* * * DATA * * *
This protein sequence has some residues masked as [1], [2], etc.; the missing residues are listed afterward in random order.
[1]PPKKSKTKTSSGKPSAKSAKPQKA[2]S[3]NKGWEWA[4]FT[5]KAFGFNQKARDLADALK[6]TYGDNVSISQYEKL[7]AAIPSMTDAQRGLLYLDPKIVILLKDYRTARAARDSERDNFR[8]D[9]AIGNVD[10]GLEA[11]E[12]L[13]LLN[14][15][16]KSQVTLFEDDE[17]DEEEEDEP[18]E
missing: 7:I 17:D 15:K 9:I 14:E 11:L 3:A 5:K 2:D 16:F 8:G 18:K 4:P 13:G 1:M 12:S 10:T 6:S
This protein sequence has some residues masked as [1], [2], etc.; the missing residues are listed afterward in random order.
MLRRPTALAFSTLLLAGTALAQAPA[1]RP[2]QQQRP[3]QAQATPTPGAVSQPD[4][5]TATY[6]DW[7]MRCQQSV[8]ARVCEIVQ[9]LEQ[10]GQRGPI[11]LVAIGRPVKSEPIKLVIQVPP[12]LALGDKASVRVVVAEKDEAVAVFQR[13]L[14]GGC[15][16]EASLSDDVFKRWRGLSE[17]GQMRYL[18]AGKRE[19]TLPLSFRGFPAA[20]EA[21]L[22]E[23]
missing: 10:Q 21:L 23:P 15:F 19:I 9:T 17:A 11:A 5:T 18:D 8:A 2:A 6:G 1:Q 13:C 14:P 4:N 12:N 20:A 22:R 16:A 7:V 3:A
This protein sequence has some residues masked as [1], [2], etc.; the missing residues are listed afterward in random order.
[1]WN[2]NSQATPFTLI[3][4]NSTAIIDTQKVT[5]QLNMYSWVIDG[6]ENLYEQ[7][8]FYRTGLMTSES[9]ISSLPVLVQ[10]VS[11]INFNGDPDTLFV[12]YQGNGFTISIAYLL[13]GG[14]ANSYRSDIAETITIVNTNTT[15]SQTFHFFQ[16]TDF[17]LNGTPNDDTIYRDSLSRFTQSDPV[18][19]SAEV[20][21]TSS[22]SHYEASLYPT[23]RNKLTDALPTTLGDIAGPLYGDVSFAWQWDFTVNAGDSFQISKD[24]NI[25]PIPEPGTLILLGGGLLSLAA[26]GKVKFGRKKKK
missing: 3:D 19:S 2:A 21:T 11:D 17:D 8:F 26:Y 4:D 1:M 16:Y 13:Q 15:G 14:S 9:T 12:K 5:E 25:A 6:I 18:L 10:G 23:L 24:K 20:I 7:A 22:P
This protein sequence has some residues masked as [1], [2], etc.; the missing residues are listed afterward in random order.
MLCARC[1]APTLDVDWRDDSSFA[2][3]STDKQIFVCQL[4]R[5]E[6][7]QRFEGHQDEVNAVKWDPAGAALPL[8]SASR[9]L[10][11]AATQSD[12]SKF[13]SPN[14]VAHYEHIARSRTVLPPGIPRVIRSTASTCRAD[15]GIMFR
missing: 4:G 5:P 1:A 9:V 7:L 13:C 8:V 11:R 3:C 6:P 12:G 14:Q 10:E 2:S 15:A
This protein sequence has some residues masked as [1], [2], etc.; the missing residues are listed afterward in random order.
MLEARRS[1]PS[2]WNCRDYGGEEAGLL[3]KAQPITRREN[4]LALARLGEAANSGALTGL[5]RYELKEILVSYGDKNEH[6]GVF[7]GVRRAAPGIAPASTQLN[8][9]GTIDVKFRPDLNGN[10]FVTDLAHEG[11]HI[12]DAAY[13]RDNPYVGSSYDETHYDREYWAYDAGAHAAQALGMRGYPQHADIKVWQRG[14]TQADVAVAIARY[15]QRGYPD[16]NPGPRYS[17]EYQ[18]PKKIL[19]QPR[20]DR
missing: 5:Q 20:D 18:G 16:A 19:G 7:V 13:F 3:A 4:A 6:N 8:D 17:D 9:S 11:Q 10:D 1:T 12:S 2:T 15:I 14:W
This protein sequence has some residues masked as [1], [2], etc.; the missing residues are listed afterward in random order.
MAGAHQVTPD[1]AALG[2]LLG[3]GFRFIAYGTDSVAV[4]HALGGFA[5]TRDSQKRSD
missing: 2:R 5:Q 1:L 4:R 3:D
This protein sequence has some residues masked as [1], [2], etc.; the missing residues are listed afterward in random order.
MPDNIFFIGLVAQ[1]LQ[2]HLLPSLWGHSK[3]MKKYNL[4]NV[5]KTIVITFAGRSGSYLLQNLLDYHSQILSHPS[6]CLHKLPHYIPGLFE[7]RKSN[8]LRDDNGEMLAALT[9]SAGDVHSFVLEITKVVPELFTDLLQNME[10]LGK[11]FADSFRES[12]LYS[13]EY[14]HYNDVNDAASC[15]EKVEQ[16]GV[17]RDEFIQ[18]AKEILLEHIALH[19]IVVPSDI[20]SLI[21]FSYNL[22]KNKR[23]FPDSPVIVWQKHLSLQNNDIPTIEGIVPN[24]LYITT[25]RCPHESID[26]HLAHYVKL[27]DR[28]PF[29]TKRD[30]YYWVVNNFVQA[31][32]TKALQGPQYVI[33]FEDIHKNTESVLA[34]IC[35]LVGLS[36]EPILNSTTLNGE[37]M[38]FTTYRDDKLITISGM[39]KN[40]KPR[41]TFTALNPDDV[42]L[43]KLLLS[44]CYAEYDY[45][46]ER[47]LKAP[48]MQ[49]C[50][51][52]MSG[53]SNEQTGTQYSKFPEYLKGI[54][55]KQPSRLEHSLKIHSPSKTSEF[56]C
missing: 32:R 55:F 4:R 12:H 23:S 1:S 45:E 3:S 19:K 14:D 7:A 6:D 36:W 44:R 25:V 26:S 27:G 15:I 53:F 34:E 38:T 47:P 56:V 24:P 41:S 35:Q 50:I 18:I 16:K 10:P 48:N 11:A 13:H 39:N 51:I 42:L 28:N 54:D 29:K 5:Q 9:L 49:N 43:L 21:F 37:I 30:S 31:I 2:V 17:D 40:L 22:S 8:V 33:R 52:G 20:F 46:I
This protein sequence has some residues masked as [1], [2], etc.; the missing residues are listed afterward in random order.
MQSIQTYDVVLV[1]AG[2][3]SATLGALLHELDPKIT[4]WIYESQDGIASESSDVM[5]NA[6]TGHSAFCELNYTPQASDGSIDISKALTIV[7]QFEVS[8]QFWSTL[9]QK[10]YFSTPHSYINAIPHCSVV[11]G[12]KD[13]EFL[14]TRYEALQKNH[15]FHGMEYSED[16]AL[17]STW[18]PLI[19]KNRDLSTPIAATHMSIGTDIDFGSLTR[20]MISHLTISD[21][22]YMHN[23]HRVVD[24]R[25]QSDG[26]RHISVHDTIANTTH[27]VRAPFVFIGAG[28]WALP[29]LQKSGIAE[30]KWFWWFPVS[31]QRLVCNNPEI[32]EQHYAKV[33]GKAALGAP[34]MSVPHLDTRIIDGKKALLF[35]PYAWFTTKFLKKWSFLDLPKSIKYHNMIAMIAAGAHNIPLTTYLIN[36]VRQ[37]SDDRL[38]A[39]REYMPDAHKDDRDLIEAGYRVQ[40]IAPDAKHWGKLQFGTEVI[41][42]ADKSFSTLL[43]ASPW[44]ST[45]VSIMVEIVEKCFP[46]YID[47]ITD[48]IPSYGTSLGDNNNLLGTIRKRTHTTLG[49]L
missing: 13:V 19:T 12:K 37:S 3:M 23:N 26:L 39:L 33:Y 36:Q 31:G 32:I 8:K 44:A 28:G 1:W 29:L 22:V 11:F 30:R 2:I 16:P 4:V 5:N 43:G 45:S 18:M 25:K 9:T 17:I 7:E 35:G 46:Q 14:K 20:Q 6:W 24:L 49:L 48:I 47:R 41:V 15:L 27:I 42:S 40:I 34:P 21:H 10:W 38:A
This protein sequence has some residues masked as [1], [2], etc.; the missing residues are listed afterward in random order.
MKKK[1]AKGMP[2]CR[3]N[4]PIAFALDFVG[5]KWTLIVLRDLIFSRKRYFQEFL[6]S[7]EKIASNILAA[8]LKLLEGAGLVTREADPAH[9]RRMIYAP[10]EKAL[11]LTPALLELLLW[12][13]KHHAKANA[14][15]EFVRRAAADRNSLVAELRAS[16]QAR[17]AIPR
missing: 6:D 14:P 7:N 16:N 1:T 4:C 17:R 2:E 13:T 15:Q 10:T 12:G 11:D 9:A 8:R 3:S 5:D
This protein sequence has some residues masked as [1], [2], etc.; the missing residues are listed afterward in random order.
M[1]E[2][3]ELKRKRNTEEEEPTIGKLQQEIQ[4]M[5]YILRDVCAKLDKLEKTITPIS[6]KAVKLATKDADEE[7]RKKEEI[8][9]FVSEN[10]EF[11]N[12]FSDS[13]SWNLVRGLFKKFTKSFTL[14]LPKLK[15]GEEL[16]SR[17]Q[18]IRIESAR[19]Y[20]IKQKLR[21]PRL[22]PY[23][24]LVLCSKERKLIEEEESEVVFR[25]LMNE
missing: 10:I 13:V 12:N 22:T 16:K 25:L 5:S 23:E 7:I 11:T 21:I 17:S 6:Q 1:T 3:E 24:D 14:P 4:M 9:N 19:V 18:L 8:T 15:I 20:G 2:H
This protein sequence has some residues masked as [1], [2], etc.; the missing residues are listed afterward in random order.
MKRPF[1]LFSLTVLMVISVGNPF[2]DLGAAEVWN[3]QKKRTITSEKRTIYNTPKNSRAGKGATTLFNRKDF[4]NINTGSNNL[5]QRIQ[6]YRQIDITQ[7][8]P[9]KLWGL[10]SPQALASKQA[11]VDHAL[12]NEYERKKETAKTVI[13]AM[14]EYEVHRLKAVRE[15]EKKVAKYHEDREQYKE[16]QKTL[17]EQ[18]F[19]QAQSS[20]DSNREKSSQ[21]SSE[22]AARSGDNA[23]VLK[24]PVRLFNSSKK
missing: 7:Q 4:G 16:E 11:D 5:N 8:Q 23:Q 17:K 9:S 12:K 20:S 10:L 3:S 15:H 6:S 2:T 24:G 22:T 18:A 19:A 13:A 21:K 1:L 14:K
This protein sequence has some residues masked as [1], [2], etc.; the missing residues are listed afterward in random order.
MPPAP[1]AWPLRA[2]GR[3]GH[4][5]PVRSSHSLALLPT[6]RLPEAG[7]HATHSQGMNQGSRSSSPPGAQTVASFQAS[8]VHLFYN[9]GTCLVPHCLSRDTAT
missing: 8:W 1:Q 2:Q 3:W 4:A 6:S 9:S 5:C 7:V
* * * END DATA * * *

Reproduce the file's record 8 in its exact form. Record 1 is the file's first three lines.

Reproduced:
This protein sequence has some residues masked as [1], [2], etc.; the missing residues are listed afterward in random order.
MQSIQTYDVVLV[1]AG[2][3]SATLGALLHELDPKIT[4]WIYESQDGIASESSDVM[5]NA[6]TGHSAFCELNYTPQASDGSIDISKALTIV[7]QFEVS[8]QFWSTL[9]QK[10]YFSTPHSYINAIPHCSVV[11]G[12]KD[13]EFL[14]TRYEALQKNH[15]FHGMEYSED[16]AL[17]STW[18]PLI[19]KNRDLSTPIAATHMSIGTDIDFGSLTR[20]MISHLTISD[21][22]YMHN[23]HRVVD[24]R[25]QSDG[26]RHISVHDTIANTTH[27]VRAPFVFIGAG[28]WALP[29]LQKSGIAE[30]KWFWWFPVS[31]QRLVCNNPEI[32]EQHYAKV[33]GKAALGAP[34]MSVPHLDTRIIDGKKALLF[35]PYAWFTTKFLKKWSFLDLPKSIKYHNMIAMIAAGAHNIPLTTYLIN[36]VRQ[37]SDDRL[38]A[39]REYMPDAHKDDRDLIEAGYRVQ[40]IAPDAKHWGKLQFGTEVI[41][42]ADKSFSTLL[43]ASPW[44]ST[45]VSIMVEIVEKCFP[46]YID[47]ITD[48]IPSYGTSLGDNNNLLGTIRKRTHTTLG[49]L
missing: 13:V 19:T 12:K 37:S 3:M 23:N 26:L 39:L 33:Y 36:Q 31:G 32:I 8:K 44:A 28:G 1:W 29:L 22:V 11:F 30:R 2:I 16:P 4:V 5:N 43:G 45:S 18:M 25:K 9:T 17:I 7:E 35:G 46:Q 14:K 20:Q 6:W 24:L 49:L 48:I 47:R 41:V 15:L 27:I 42:S 40:I 34:P 21:H 10:W 38:A